On Devices of Atmospheric Staging
Keywords:Atmosphere, Materiality, Mirror, Glass, Illusion
Alluding to the Theatrum Catoptricum described by Athanasius Kircher in Ars Magna Lucis at Umbrae (1646), this article aims to present glass and mirrors, not as mere objects or materials, but as perceptual and spatial devices, defining a technology of immersion. Imbued with a dazzling energy, mirrors and glass appear to defy both spatial logic and the logic of the eye, triggering new ways of observing, channelling and manipulating light, thus redefining the role played by the immaterial in the production and experience of space. With their framing, amplifying, multiplying or distorting qualities, mirrors and glass also entail a shift of emphasis away from materiality as a merely tectonic or expressive medium, towards matter as an activator and catalyst of effects and experiences.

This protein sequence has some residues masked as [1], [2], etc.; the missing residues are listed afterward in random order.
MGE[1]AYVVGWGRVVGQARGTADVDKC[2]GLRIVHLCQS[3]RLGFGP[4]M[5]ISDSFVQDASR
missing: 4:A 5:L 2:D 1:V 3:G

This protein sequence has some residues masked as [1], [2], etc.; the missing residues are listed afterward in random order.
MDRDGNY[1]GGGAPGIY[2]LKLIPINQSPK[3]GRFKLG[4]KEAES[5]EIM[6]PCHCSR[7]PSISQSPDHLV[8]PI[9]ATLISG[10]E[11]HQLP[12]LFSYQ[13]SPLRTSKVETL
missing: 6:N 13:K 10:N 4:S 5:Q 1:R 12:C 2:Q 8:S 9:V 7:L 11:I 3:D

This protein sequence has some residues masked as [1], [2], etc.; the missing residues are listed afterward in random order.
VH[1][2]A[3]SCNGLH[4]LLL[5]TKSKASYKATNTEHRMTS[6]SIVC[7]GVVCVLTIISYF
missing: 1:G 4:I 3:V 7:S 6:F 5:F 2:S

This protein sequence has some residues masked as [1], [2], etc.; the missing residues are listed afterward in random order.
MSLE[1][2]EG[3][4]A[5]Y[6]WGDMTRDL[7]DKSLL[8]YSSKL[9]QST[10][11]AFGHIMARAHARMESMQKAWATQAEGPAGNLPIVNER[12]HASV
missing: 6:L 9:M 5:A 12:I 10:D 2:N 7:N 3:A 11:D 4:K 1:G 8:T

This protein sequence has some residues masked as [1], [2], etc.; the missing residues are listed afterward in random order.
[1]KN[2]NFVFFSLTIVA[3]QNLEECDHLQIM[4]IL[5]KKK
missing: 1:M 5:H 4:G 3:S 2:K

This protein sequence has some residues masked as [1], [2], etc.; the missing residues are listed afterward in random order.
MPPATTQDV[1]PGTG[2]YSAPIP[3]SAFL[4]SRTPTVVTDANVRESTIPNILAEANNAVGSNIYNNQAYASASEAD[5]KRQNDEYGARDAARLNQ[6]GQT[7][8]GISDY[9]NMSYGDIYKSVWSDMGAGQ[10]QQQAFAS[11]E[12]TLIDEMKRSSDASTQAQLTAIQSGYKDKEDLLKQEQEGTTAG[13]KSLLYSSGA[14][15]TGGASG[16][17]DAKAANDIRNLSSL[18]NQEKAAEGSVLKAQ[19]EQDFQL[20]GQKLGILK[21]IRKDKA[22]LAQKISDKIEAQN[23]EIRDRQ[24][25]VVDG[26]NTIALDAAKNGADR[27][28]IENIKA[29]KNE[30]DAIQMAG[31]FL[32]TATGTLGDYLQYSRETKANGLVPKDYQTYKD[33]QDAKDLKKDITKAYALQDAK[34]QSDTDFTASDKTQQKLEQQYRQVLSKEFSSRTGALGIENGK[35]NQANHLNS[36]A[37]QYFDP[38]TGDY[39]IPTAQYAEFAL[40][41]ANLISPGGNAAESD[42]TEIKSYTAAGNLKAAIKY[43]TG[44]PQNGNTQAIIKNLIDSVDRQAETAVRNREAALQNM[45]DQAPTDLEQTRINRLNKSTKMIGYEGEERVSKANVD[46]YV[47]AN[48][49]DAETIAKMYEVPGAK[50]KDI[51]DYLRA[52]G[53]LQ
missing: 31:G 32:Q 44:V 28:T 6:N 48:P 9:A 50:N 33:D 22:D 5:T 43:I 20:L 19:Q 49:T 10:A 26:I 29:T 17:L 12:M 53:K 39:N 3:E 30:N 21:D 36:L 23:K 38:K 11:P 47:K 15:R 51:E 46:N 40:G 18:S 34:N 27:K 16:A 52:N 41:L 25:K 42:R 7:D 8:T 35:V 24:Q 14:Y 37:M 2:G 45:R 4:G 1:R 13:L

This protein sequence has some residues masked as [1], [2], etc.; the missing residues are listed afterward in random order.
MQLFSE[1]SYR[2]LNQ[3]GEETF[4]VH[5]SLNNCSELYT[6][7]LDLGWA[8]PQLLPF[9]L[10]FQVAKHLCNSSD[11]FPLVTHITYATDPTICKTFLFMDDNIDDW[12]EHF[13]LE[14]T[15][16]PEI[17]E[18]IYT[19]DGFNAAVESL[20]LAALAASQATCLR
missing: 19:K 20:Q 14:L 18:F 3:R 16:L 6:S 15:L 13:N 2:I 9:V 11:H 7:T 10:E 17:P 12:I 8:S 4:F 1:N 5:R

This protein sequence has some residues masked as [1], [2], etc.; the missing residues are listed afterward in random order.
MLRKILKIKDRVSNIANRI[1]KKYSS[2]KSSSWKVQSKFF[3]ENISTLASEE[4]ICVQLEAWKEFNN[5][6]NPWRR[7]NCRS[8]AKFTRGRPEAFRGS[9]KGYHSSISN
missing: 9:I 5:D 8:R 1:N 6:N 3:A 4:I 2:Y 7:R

Unravelling the magical force and transformative quality of glass and mirrors requires an inquisitive journey, spanning different disciplines as well as historical, socio-cultural and technological contexts. Reflecting the myriad effects and affects of mirrors and glass, a kaleidoscopic range of examples will establish multidirectional dialogues. Although from different eras, the selected works, each one a ‘catoptric theatre,’ will provide the opportunity, not only to reimagine spatial relationships and boundaries, but also to decode the essence of atmospheric staging, suggesting a material pre-history to contemporary concerns for atmosphere and its production. From the enchanting effects of the Baroque Gallery of (fragmented) Mirrors at Villa Palagonia in Bagheria, via Sir John Soane’s unprecedented use of tinted glass and mirrors in his House-Museum in London, to the twentieth century light modulating machines of László Moholy-Nagy, Adolf Luther’s kaleidoscopic assemblages, and twentieth-century architect Ludwig Mies van der Rohe’s belief in the performative nature of glass, the reader will discover multiplicities of meanings and ambiguities of reflections, exploring their atmospheric potentiality.
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